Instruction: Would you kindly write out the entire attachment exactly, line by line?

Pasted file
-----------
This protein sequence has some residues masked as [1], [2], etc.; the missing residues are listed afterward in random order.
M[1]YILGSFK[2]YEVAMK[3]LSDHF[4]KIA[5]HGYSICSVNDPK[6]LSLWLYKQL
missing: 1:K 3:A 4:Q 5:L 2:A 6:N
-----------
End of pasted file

This protein sequence has some residues masked as [1], [2], etc.; the missing residues are listed afterward in random order.
M[1]YILGSFK[2]YEVAMK[3]LSDHF[4]KIA[5]HGYSICSVNDPK[6]LSLWLYKQL
missing: 1:K 3:A 4:Q 5:L 2:A 6:N